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Active Outdoors: The sun stands still but you don’t have to

  • Packed snow trail. If you are lucky, you'll be able to take a winter walk on a packed snow trail. (Tim Jones/EasternSlopes.com photo)

  • Solstice Beach Walk That romantic notion of a long walk on a beach with the one you love takes on a different character around the Winter Solstice. Dress warm and enjoy! (Tim Jones/EasternSlopes.com photo)

  • Sunsets come early around the winter solstice, but a winter walk will likely improve your mood and your health around the hectic holidays. Tim JonesEasternSlopes.com

  • Christmas Holly. I once found this American Holly brightening the landscape on a contemplative Christmas morning hike. (Tim Jones/EasternSlopes.com photo)



For the Monitor
Monday, December 25, 2017

By the time you read this the shortest day of the year will have passed and the days will be getting incrementally longer. It’s going to take a few days to notice the difference. Solstice is derived from the Latin Sol (sun) and sistere (to stand still). But just because the sun stands still at this time of year doesn’t mean you have to.

The solstice has a message for us. For those of you who don’t love winter as much as I do, be patient, summer is coming. For fellow winter lovers, this is your wake-up call. Enjoy it while we have it.

The winter solstice tells us we have reached a symbolic “new yea.” And, like the Roman god Janus, we have a perfect chance to look both at where we’ve been and where we are going.

I know where I’m going – outside to play. What about you? What are you doing for your health and happiness right now?

May I make a suggestion? While you are pondering this, go take a walk. Or, at least, get out in the outdoors, in the fresh air. Preferably in the daylight, which will help alleviate any case of the Winter Blahs. But if you can’t get out during the day, a night walk is also a very good use of your time.

Of course if it’s been snowing where you live or play (as it has been here, as it’s supposed to at this time of year), you might have to put on boots and, maybe, traction aids or even snowshoes. You are going to have to dress for the chill. And if you are walking along roads at night, carry a light so distracted drivers can see you. Don’t let anything stop you, though.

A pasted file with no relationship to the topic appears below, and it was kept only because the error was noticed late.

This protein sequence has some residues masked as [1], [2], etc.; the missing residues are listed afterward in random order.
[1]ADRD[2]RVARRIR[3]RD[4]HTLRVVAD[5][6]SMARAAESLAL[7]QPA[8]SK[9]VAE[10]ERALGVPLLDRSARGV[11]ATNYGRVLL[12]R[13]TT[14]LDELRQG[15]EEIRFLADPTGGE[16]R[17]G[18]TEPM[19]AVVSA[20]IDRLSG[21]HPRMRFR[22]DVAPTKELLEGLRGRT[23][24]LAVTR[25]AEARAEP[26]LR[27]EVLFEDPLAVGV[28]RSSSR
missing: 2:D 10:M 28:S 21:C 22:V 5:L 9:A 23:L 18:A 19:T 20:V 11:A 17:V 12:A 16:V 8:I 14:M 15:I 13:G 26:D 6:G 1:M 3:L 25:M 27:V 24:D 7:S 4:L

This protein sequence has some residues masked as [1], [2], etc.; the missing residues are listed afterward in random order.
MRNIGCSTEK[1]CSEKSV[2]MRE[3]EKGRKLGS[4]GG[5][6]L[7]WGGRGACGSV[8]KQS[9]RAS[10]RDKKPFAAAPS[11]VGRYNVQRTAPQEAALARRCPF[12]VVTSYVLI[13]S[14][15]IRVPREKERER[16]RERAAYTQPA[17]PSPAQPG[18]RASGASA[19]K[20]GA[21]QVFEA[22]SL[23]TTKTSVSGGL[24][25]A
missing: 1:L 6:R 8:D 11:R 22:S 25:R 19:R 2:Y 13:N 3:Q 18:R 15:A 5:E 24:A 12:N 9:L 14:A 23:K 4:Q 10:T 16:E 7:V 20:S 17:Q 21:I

Taking a walk will help you de-stress from the holiday hustle and think more clearly about your current situation. It’s been proven that even gentle exercise improves cognitive skills.

I also believe that getting outdoors enlarges your perspective, so you see everything more clearly. I think that’s why people who get outdoors regularly are happier – they don’t get bogged down in the daily minutia of modern life. Or worry so much about the latest tweet from someone who shouldn’t matter.

Walking while you think, or thinking while you walk, will also help keep you healthier. Again, it’s a scientifically proven fact that people who regularly exercise at moderate levels (a brisk walk counts) for 30-45 minute five times a week get fewer colds than people who don’t.

The beauty of walking is that almost anyone can benefit immediately from it, and can get better at it. If you are truly out of shape, a short walk might be all you can handle. So what? It’s a walk. And if you’re in such good shape that an ordinary walk doesn’t get your heart rate up, congratulate yourself and find a steep hill to walk up. Or carry a heavy backpack. Or run, if you must. Start with wherever you can do today; go farther tomorrow.

Chances are you have some time off over the holidays. Do try to take a long, reflective walk sometime between now and New Year’s Day. Maybe you’ll decide that you can find time in 2018 to get outdoors almost every day, get some exercise and improve the quality of your life. What a great way to step into your future! Life isn’t a spectator sport. Get out and enjoy!

(Tim Jones is the executive editor of the online magazine EasternSlopes.com and writes about outdoor sports and travel. He can be reached at timjones@easternslopes.com.)